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During Barbra Streisand’s 2010 interview with Oprah to promote her coffee-table book A Passion for Design, a short film was shown of Babs giving O a tour of her Malibu home, including the basement of the18th Century farmhouse she built on the property, which is arranged into a mall of shops to house her vast collection of things.

It was riveting. Playwright Jonathan Tolkin uses this as a jumping off point for Buyer & Cellar. The play received great reviews during it’s off-broadway run and now it’s making its way around the country and just landed at SHN’s Curran Theatre with original star Michael Urie of Ugly Betty and Partners fame. Michael plays Alex More, a down on his luck LA actor who takes a job tending the shops after getting fired from Disneyland.

What follows is a 100 minute tour de force as Urie plays Alex, his boyfriend Barry, the house manager, James Brolin and Babs herself, along with a few others. Alex quickly ingratiates himself as the sole employee to the mall’s only customer, Barbra, after hilariously haggling with her over the price of a rare french doll. It’s a fast and funny introduction to the characters and the world we’re transported to. Urie inhabits each character with lightning speed, affecting the posture and sucked-in cheeks of a Brooklyn-esque Streisand one minute, the limber youthful energy of Alex the next, giving each character a sweet vulnerability to explore themes of celebrity, friendship and loneliness. It’s an amazing performance. As Alex and Streisand further bond, we’re treated to different cues and inferences even the most casual Streisand admirer will appreciate, including a brutally honest critique of The Mirror Has Two Faces. The ending comes way too quickly, as Alex exits Streisand’s world just as quickly as he arrived.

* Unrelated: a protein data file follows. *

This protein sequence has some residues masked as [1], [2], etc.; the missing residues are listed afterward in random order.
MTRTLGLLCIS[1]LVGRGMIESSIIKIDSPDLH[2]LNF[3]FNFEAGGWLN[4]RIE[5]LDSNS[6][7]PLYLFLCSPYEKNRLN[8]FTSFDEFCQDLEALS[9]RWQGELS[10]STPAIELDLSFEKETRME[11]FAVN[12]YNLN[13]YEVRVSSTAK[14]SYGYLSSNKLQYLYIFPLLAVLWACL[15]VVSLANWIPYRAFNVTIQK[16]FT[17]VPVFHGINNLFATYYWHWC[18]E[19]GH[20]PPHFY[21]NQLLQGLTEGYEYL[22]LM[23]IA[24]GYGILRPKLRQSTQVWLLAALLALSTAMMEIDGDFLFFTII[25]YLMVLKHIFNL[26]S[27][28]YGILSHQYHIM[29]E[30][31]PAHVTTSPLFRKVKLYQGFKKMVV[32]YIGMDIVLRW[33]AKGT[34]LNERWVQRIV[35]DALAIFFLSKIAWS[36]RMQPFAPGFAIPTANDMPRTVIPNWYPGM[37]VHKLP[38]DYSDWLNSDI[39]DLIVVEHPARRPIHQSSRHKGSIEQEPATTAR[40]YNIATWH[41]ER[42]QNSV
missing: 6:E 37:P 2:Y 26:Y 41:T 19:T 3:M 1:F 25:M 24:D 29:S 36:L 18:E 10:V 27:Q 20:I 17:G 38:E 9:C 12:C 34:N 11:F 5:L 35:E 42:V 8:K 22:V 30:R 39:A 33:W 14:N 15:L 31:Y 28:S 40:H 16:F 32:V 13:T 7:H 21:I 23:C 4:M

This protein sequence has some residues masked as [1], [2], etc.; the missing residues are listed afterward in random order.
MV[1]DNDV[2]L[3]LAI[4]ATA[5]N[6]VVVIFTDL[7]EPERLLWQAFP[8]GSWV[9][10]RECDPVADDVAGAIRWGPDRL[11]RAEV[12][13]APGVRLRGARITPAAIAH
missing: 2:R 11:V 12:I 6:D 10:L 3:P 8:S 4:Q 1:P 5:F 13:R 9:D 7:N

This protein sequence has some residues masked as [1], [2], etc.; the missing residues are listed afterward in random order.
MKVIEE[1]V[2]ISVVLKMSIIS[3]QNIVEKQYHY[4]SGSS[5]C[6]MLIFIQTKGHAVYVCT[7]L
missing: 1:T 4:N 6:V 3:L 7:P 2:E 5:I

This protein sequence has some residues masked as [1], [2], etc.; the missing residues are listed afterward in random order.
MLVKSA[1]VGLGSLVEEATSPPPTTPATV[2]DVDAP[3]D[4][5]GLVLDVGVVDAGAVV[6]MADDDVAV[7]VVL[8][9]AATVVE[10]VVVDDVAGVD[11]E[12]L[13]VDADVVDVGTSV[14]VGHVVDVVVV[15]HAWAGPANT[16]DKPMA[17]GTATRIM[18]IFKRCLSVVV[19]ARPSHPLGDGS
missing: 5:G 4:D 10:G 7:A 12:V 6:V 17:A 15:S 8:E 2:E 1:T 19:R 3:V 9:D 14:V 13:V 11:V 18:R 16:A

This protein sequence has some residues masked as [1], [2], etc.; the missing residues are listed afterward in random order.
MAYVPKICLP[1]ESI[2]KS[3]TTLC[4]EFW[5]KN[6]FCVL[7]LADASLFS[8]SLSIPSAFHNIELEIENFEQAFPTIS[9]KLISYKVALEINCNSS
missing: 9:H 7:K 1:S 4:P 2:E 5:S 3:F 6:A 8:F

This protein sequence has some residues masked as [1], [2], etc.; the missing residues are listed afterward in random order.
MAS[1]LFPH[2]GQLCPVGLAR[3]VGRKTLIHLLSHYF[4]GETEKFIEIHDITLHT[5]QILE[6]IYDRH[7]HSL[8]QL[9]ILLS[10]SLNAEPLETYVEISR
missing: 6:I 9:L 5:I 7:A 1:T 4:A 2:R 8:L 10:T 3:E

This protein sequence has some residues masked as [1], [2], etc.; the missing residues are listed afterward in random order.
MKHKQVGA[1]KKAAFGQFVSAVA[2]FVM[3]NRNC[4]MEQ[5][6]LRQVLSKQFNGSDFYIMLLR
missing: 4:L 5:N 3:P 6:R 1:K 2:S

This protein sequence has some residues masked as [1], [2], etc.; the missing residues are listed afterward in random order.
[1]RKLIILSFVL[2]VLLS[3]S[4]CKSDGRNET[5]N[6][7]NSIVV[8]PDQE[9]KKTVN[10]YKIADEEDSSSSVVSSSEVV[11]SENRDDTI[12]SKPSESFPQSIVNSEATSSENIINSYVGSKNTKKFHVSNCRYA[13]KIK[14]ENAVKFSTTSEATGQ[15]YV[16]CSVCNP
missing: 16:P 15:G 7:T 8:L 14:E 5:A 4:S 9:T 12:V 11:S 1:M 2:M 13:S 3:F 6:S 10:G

It’s not a perfect show, by any means. The boyfriend’s a walking stereotype, and since there’s no intermission, the show slows down in the middle a bit after an energetic beginning. Overall though, I really enjoyed it and I probably missed about half the Streisand references. But if you have the chance, go. Urie’s performance alone is worth it.

Visit for tickets and info.

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